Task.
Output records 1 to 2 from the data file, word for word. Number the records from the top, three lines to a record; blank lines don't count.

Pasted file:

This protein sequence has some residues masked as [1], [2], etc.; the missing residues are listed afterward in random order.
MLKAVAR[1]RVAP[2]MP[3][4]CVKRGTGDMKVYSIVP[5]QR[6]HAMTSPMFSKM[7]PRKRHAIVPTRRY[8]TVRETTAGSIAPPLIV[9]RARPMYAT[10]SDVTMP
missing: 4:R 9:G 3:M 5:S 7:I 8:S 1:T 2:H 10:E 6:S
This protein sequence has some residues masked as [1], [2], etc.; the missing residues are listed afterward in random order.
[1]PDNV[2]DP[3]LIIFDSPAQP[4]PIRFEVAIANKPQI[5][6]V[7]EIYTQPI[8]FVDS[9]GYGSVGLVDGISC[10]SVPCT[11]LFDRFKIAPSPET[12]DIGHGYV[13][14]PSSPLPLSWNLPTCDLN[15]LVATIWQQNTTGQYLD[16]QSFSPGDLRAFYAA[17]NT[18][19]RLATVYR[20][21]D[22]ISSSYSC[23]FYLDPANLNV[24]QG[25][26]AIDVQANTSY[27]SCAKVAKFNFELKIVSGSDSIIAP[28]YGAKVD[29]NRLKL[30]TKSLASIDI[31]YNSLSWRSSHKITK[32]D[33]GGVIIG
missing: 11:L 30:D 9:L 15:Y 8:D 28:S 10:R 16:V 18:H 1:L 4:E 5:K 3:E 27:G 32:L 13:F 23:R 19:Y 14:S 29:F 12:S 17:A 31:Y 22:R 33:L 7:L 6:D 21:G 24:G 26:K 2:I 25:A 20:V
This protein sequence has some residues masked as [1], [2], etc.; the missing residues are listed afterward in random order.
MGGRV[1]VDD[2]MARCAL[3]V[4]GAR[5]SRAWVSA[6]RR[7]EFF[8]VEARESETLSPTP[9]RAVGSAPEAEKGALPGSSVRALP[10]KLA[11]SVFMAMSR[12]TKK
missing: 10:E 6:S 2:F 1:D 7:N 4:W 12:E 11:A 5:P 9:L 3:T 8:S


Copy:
This protein sequence has some residues masked as [1], [2], etc.; the missing residues are listed afterward in random order.
MLKAVAR[1]RVAP[2]MP[3][4]CVKRGTGDMKVYSIVP[5]QR[6]HAMTSPMFSKM[7]PRKRHAIVPTRRY[8]TVRETTAGSIAPPLIV[9]RARPMYAT[10]SDVTMP
missing: 4:R 9:G 3:M 5:S 7:I 8:S 1:T 2:H 10:E 6:S
This protein sequence has some residues masked as [1], [2], etc.; the missing residues are listed afterward in random order.
[1]PDNV[2]DP[3]LIIFDSPAQP[4]PIRFEVAIANKPQI[5][6]V[7]EIYTQPI[8]FVDS[9]GYGSVGLVDGISC[10]SVPCT[11]LFDRFKIAPSPET[12]DIGHGYV[13][14]PSSPLPLSWNLPTCDLN[15]LVATIWQQNTTGQYLD[16]QSFSPGDLRAFYAA[17]NT[18][19]RLATVYR[20][21]D[22]ISSSYSC[23]FYLDPANLNV[24]QG[25][26]AIDVQANTSY[27]SCAKVAKFNFELKIVSGSDSIIAP[28]YGAKVD[29]NRLKL[30]TKSLASIDI[31]YNSLSWRSSHKITK[32]D[33]GGVIIG
missing: 11:L 30:D 9:L 15:Y 8:D 28:S 10:R 16:V 18:H 1:L 4:E 5:K 3:E 27:G 32:L 13:F 23:R 19:Y 14:S 29:F 12:S 17:A 31:Y 22:R 33:L 7:L 6:D 21:G 24:G 26:K 2:I 25:A 20:V